Villains Worthy of the Name


The villains of The Flash have more often than not been…well…they’ve certainly been there, haven’t they?

I don’t even know what to say about them at this point. The insistence upon dragging out one villain’s story for an entire season has led to some illogical plot points, painful filler episodes, and periods of our favorite characters getting distracted looking at their navel lint to justify why the villain gets away for the 400th time in a row. (It’s because there are still four episodes left to the season and the writers need to drag out the story.)

New show runner Eric Wallace has revealed that the season will have a new format. It will be divided into two “graphic novels,” divided by Crisis on Infinite Earths. Supposedly, the villains will be different in both halves (although the first will somehow be connected to the second). This could be an excellent way to avoid the problem of dragging out the villain’s arc for too long. Still, we would love to see truly solid villain arcs, with Big Bads worthy of the name.

Crisis on Infinite Earths


Crisis on Infinite Earths is probably one of the most important stories in the DC universe. It was almost certainly a keystone in making the DC universe what it is today. How and why it came about in the comics is too long a story to get into here. Boiling it down, however: the multiverse and decades of stories had caused a bit of a mess and contradictory continuity. DC decided to do an event that would wipe the slate clean, so to speak. Crisis on Infinite Earths did away with the continuity issues, “merging” five worlds into one shared universe.

Rather critically for The Flash, not every hero survived the story in the comics. In fact, as foreshadowed previously on the show, Barry Allen himself died trying to save the world. Well, worlds.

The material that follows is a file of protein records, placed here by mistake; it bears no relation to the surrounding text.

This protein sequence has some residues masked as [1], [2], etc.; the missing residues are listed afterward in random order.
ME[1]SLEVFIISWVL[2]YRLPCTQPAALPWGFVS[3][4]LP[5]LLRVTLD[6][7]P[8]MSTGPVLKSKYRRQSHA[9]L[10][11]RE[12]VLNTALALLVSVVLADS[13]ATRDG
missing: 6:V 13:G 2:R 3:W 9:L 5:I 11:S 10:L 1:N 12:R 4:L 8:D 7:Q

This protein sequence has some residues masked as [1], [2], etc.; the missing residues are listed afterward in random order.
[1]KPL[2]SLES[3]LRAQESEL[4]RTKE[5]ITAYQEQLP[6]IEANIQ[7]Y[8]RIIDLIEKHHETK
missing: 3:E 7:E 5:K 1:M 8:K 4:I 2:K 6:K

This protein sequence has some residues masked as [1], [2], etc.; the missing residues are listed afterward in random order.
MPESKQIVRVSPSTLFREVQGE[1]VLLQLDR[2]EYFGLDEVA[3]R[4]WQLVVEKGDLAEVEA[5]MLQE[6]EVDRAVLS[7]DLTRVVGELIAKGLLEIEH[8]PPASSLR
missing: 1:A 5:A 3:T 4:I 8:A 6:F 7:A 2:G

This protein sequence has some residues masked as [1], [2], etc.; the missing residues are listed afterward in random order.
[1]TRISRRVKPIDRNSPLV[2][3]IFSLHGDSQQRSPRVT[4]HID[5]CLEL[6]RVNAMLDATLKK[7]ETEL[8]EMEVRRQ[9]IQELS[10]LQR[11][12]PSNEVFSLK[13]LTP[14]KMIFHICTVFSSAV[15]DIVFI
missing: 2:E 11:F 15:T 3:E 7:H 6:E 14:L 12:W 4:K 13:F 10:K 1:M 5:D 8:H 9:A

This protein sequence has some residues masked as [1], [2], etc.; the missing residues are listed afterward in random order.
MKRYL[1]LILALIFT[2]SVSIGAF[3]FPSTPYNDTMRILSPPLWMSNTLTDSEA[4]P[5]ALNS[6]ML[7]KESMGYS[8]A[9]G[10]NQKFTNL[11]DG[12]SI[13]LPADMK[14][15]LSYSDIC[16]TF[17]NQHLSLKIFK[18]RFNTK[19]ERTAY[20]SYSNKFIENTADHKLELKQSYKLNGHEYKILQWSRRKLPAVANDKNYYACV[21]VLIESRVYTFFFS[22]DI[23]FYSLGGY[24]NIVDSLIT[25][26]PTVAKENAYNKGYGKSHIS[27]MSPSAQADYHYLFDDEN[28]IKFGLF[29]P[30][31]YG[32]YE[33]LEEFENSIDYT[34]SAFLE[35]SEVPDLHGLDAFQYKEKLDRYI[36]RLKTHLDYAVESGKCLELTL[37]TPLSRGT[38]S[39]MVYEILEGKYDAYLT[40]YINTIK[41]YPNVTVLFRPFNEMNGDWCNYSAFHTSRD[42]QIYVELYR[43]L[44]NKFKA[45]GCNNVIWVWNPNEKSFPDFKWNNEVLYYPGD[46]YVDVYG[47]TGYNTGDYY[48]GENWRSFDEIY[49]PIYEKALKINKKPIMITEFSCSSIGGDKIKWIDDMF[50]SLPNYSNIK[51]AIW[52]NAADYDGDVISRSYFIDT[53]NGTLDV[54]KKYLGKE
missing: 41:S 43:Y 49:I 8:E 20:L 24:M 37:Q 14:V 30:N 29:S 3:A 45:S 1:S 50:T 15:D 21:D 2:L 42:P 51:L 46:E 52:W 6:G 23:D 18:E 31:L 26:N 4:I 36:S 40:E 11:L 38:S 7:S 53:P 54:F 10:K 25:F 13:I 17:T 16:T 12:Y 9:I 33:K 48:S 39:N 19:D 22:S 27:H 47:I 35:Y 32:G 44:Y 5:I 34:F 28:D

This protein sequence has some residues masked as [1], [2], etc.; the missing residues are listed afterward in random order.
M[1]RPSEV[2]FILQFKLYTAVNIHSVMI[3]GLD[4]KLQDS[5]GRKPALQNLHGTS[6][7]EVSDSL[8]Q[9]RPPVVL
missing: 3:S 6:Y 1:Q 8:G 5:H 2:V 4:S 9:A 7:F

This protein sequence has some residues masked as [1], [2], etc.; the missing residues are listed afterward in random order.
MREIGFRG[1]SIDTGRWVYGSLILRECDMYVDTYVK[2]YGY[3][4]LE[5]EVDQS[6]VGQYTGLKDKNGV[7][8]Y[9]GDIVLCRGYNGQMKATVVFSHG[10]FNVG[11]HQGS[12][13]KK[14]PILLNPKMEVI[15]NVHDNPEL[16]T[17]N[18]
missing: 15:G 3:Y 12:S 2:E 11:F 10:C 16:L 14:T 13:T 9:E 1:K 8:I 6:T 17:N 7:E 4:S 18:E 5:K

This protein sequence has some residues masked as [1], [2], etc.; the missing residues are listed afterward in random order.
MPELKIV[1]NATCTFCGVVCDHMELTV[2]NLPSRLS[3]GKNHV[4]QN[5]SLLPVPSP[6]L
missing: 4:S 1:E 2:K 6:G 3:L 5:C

It’s such a pivotal story in Barry’s legacy – one that fans have been waiting to see pay off since the beginning of the show. It should be a no-brainer to say that Barry should remain pivotal in this, a story that has been so important in his mythos. However, it wouldn’t be the first time that a story that should have been (and was sold to be) about Barry actually becomes about someone else. And with the crossover apparently being the end of Arrow, it’s almost hard to believe it wouldn’t happen again.

Still, this is and has been an important part of Barry Allen’s mythos. It is and has been an important part of the story The Flash has been promising fans since the very beginning.

Please, writers. Don’t mess this up. Barry doesn’t have to be the only hero of this story, but he should damn well be a hero in this one. Please give him the respect that hasn’t always been afforded him, by letting a story about him be about him. Please. I’m begging you.


Heart and Soul


It’s baffling that a season that was ostensibly about Barry and Iris’s daughter felt like it had lost its heart. For a show that has always been at its best when it’s embraced emotion and the importance of family to so widely miss the mark last season is just mind-boggling. But it did.

Let’s get one things straight: The Flash should be (and…at least often has been) the story of Barry Allen. That means that the heart of the story is and should be his heart. Barry hasn’t always been a perfect man or a perfect superhero. However, the show has consistently established that he is a man who puts family above everything. After what happened to his parents, can you blame him?

Which isn’t to say that other character shouldn’t have stories. Of course they should. But no episode should lose sight of the core of the series. Or the heart that made so many of us fans in the first place.

And if there is one thing that is unquestionable, it is that Barry Allen’s heart lies with Iris West. From the very first season, the show has established that the two of them are strongest when they stand together. She is his lightning rod, and in the world of The Flash, that means something. They’re also young and in love. That may not have meant much in the last season, but it darn well should. (Once again, I’ll point out to the writers that romance shouldn’t die just because people become parents. Even parents of a grown ass adult (whether or not she acts her age).

As long as Barry remembers Iris, he’ll be all right. And as long as the show remembers that the show is never better than when it embraces the importance of Westallen to Barry’s heart and the story being told, season 6 will be, too.

The Flash season 6 premieres Tuesday, October 8 at 8/7c on The CW.